The number of fatalities related to heavy truck crashes dropped nearly 2% from 1997 to 1998. The trucking industry is hailing the statistic, released as Congress is searching for ways to make trucking safer after fatalities increased slightly the year before.
The number of fatalities dropped 1.8%, from 5,398 in 1997 to an estimated 5,302 in 1998, according to the U.S. Department of Transportation — 96 fewer deaths. This happened even as the number of truck miles traveled has increased as much as 15%, according to the American Trucking Assns.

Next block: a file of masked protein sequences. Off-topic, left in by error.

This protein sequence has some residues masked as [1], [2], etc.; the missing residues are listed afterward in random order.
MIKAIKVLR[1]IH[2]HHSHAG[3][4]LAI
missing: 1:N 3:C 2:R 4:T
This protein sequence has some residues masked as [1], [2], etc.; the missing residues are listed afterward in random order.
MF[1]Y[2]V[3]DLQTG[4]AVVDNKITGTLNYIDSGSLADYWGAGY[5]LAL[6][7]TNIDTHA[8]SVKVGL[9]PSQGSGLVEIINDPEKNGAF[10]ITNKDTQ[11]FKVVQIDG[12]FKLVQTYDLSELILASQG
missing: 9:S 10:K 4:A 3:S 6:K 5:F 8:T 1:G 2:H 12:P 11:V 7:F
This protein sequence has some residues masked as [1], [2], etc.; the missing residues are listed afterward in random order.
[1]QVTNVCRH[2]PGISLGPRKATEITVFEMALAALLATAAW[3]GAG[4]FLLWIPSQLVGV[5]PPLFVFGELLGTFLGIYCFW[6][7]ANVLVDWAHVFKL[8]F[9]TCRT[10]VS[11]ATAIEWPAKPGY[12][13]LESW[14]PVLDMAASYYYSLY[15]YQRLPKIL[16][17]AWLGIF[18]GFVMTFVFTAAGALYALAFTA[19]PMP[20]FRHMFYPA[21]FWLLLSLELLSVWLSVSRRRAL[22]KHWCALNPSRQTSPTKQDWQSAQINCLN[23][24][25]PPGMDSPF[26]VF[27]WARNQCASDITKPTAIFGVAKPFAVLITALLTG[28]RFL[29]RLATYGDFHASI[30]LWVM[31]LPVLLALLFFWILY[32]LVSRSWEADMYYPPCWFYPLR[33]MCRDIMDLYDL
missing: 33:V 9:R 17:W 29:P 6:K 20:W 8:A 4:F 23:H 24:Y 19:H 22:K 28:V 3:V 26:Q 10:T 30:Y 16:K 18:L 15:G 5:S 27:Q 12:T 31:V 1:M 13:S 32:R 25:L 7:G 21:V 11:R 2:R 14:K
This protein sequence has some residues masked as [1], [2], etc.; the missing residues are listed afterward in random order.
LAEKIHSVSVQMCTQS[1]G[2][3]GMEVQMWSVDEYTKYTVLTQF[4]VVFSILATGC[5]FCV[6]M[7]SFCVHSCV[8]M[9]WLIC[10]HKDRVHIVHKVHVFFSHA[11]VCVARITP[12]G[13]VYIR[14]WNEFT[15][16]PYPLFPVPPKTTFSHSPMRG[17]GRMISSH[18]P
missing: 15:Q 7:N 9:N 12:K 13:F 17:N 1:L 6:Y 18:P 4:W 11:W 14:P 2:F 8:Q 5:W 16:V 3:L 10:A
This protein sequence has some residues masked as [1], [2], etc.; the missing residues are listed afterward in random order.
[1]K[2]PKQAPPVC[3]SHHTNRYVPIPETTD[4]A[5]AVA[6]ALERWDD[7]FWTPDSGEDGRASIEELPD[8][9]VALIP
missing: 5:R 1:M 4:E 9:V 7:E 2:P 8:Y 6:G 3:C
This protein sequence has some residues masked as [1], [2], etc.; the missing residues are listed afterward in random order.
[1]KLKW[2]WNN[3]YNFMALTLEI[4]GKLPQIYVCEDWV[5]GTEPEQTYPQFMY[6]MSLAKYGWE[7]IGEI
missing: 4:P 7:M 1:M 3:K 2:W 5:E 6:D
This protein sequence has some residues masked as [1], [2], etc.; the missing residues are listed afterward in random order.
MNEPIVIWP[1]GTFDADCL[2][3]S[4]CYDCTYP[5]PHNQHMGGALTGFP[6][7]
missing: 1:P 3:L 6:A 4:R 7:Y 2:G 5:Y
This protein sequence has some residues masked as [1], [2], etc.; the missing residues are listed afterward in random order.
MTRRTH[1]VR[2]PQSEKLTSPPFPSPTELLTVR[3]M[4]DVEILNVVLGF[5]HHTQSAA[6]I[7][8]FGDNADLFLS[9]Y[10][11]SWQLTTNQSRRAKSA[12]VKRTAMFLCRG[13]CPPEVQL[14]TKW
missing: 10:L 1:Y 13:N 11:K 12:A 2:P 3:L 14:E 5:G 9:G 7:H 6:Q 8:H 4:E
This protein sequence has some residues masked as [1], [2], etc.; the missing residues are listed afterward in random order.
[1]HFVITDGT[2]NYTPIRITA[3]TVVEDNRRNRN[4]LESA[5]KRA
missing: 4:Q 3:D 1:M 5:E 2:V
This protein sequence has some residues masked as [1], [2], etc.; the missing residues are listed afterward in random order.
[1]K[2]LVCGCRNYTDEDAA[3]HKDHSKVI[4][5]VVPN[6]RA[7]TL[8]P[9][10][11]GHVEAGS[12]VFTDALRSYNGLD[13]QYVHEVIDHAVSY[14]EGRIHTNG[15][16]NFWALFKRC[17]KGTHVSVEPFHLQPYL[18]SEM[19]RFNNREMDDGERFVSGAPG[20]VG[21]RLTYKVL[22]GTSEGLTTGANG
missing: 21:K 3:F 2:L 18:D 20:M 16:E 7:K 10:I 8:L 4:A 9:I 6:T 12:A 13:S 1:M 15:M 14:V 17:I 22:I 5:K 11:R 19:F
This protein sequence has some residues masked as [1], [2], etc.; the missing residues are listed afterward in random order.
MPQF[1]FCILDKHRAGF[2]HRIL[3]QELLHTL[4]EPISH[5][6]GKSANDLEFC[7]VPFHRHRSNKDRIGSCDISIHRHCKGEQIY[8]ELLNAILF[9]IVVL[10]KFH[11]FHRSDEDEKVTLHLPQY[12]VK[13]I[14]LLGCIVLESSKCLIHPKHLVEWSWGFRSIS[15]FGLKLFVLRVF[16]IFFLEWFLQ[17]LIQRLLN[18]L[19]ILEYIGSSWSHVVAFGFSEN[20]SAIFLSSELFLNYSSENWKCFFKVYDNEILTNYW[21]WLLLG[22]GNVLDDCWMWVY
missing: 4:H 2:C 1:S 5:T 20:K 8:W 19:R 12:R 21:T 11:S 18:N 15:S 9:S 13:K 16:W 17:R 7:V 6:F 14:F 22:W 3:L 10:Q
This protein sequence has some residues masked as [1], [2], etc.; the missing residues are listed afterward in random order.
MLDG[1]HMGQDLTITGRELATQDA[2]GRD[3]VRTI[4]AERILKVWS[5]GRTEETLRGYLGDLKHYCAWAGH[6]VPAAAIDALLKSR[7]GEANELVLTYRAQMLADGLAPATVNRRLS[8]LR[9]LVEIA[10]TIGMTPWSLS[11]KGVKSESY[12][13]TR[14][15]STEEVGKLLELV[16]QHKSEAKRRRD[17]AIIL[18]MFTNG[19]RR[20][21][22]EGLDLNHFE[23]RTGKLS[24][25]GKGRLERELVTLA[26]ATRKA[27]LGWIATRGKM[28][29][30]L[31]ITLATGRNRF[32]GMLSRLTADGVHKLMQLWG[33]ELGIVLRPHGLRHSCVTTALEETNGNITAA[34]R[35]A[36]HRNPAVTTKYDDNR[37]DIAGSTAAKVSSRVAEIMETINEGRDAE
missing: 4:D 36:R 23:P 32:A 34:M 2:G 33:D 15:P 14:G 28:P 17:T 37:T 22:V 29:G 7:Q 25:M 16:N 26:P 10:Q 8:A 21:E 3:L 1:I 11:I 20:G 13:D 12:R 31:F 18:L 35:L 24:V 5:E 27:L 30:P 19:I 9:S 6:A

Hailing the statistics as great news, ATA president and CEO Walter McCormick said, "Safety must be the industry's No. 1 priority, and we have worked hard to make the roads safer."
McCormick believes when the 1998 fatality rate, based on vehicle miles traveled, is announced by DOT, that number will show a dramatic decrease, as well.
One of the main reasons for the recent flurry of activity regarding truck safety on Capitol Hill was the fact that the number of truck-related fatalities went up in 1997, even though the fatality rate went down.